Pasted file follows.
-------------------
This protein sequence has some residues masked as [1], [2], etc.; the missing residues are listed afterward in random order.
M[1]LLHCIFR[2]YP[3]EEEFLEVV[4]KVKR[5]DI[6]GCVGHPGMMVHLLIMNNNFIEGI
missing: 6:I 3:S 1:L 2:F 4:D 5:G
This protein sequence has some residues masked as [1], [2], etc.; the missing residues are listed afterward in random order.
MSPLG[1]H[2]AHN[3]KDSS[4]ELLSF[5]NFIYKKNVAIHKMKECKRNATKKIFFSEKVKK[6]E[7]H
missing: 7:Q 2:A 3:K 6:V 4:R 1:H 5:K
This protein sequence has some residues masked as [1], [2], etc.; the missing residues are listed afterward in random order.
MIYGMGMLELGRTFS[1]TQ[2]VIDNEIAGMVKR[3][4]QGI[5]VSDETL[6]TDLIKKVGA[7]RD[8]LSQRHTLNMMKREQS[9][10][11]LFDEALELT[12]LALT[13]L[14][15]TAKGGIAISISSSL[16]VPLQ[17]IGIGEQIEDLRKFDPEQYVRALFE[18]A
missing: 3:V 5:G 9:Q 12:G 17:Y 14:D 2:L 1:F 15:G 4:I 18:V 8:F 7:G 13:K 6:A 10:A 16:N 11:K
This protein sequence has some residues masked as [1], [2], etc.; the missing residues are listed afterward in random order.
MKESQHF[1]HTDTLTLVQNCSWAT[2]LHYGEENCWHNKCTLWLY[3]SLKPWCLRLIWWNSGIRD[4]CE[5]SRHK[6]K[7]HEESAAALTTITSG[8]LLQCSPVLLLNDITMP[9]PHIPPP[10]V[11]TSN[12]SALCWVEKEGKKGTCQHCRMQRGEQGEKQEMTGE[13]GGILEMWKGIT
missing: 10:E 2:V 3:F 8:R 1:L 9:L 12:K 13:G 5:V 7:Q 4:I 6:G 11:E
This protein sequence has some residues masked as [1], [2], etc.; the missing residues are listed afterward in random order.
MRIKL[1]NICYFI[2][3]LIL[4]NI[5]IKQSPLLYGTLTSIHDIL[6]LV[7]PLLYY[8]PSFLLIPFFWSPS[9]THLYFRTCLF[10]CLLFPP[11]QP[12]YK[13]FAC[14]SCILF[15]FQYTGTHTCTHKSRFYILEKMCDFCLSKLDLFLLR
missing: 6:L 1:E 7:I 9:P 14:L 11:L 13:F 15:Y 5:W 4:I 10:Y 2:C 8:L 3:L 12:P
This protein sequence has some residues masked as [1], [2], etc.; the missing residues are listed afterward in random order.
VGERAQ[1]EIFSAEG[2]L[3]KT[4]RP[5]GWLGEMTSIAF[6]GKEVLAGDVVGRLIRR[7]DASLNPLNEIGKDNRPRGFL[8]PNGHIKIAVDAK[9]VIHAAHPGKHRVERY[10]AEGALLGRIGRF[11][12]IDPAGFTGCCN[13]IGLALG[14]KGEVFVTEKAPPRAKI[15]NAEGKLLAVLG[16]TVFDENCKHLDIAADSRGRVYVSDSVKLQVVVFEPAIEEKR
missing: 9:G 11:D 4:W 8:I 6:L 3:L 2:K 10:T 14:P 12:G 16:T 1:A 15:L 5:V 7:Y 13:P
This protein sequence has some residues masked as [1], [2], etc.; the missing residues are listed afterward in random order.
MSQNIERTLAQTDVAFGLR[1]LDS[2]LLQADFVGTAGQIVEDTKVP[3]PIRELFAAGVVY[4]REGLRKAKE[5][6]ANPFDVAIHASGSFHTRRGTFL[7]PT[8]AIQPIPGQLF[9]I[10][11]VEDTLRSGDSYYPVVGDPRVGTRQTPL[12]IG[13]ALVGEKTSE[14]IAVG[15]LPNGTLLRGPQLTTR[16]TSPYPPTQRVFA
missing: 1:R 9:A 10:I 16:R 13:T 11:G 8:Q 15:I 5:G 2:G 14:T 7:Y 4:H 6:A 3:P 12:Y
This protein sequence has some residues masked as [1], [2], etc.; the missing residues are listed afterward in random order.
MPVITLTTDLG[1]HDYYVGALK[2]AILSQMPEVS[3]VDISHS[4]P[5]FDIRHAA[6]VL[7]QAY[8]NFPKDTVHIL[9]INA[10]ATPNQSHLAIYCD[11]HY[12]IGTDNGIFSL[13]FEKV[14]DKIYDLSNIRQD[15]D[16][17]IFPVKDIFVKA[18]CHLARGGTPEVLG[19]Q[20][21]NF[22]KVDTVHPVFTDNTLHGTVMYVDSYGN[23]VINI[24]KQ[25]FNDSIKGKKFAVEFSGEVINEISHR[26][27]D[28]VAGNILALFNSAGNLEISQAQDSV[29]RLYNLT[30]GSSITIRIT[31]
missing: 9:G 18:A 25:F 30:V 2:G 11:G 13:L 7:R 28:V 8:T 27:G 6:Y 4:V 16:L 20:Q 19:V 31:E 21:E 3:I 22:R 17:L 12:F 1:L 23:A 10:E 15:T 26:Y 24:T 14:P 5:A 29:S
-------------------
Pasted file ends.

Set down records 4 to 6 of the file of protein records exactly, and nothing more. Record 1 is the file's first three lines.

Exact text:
This protein sequence has some residues masked as [1], [2], etc.; the missing residues are listed afterward in random order.
MKESQHF[1]HTDTLTLVQNCSWAT[2]LHYGEENCWHNKCTLWLY[3]SLKPWCLRLIWWNSGIRD[4]CE[5]SRHK[6]K[7]HEESAAALTTITSG[8]LLQCSPVLLLNDITMP[9]PHIPPP[10]V[11]TSN[12]SALCWVEKEGKKGTCQHCRMQRGEQGEKQEMTGE[13]GGILEMWKGIT
missing: 10:E 2:V 3:F 8:R 1:L 9:L 12:K 13:G 5:V 7:Q 4:I 6:G 11:E
This protein sequence has some residues masked as [1], [2], etc.; the missing residues are listed afterward in random order.
MRIKL[1]NICYFI[2][3]LIL[4]NI[5]IKQSPLLYGTLTSIHDIL[6]LV[7]PLLYY[8]PSFLLIPFFWSPS[9]THLYFRTCLF[10]CLLFPP[11]QP[12]YK[13]FAC[14]SCILF[15]FQYTGTHTCTHKSRFYILEKMCDFCLSKLDLFLLR
missing: 6:L 1:E 7:I 9:P 14:L 11:L 13:F 15:Y 5:W 4:I 10:Y 2:C 8:L 3:L 12:P
This protein sequence has some residues masked as [1], [2], etc.; the missing residues are listed afterward in random order.
VGERAQ[1]EIFSAEG[2]L[3]KT[4]RP[5]GWLGEMTSIAF[6]GKEVLAGDVVGRLIRR[7]DASLNPLNEIGKDNRPRGFL[8]PNGHIKIAVDAK[9]VIHAAHPGKHRVERY[10]AEGALLGRIGRF[11][12]IDPAGFTGCCN[13]IGLALG[14]KGEVFVTEKAPPRAKI[15]NAEGKLLAVLG[16]TVFDENCKHLDIAADSRGRVYVSDSVKLQVVVFEPAIEEKR
missing: 9:G 11:D 4:W 8:I 6:L 3:L 2:K 10:T 14:P 12:G 16:T 1:A 15:L 5:V 7:Y 13:P